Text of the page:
Well this was quite delightful, especially as we were heading in the homeward direction and I was able to forestall our progress by chasing the ball around and then lying in the grass chewing on it. So what with all the socializing, the baseball and some obligatory roaching we were out for another four hour jaunt and then it was over to Elizabeth’s for a bath. Technically I was the one getting bathed but in reality we all share in the experience. And it was determined that the degree of my smelliness was such that I am likely to require another bath in the very near future.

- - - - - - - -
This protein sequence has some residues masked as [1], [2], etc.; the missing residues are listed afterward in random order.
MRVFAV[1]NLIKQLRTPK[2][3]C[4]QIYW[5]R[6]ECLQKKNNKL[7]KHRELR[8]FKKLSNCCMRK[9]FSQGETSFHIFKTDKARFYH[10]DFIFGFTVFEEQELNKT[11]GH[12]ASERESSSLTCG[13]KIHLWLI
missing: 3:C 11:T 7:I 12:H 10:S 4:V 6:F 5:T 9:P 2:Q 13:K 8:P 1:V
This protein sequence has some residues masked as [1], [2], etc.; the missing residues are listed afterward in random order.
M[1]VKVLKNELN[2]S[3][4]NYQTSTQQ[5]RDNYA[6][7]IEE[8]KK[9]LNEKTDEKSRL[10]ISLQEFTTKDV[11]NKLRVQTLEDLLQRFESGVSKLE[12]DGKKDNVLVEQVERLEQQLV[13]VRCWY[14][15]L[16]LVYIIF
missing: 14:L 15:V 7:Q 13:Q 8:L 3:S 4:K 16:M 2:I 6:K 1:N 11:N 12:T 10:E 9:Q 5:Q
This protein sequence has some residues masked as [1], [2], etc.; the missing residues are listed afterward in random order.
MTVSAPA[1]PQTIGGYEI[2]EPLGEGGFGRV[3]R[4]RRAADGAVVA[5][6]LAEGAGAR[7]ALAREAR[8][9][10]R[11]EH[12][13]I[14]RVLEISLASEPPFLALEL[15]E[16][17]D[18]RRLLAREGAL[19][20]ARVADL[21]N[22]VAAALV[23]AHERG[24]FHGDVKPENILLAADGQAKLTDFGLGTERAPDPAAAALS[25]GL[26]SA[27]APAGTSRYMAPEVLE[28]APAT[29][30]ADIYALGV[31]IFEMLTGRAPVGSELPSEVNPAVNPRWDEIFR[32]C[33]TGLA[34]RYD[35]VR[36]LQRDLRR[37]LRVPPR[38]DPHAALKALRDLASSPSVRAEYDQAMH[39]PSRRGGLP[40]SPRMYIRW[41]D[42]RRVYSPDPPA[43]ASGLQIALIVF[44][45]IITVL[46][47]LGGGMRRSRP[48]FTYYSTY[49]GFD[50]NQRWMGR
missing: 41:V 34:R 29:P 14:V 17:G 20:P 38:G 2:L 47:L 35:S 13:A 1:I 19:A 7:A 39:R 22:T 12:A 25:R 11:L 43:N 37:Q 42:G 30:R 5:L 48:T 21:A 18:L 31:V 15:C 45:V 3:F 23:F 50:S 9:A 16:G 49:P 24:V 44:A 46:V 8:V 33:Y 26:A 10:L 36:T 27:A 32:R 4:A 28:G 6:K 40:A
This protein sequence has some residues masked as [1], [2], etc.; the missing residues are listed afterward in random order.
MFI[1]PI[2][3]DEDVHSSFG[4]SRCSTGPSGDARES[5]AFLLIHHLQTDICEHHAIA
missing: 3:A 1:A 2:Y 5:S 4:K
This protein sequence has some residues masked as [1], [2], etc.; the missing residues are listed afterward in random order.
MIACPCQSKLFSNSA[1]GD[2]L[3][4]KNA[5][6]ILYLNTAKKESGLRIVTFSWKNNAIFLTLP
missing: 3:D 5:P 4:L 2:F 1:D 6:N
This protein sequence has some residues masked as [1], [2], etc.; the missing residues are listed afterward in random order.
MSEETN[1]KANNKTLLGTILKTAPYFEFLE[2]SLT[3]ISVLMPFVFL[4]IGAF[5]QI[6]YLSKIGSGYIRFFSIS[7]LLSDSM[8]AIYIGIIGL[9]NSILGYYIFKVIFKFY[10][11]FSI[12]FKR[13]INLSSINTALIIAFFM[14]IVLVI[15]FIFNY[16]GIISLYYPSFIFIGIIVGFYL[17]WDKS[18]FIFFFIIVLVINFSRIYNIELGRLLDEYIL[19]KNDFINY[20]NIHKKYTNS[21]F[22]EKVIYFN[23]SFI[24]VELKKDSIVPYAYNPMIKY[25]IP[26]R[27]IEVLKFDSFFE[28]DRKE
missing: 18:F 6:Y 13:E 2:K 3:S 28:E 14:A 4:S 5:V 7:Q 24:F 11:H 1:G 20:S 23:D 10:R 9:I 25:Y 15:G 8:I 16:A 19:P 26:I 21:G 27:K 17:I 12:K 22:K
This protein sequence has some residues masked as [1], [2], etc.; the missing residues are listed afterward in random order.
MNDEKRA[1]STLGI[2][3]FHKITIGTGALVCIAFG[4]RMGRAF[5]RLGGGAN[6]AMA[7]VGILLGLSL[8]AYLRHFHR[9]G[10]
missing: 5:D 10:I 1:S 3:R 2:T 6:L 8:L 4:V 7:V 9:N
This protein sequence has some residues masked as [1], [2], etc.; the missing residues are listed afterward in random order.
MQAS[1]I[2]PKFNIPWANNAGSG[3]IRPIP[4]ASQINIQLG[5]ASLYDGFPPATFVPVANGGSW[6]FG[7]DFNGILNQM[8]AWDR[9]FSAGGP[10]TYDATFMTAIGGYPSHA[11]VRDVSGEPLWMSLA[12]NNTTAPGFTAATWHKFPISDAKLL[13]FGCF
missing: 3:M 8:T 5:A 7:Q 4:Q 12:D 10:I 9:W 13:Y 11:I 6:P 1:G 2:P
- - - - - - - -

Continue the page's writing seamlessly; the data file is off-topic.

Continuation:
And then on Tuesday our new friend Mary from Louisville, Kentucky was back in town and she and her boyfriend joined my entourage. And on this visit she was treated to the complete Wimsey Experience—I was in fine voice so she got to hear some impressive baying and then we all headed over to Grom Gelato where I imposed by usual Gelato Tax in which I require a spoon feeding of one cup vanilla per visit-- much to the admiration of the general public. (You can watch a video of me being Grommed or listen to my baying when I “find” Elizabeth if you got to and search for Wimsey). I am really a very dainty eater and surprisingly little of the gelato ends up on my nose (I exhibit the same delicacy when I impose my Tuna Fish Sandwich Tax also). Of course some of it does get flung on passersby but then no one ever said the streets of New York City were safe. And speaking of safety, there were a group of police officers in front of Mary’s hotel and she was able to witness firsthand my affinity with these protectors of the peace. We engaged in prolonged discussion about the possibilities of criminalizing the Gentle Leader. And of course the other hotel guests—especially those from the South—were also delighted to make the acquaintance of so fine a Hound as myself.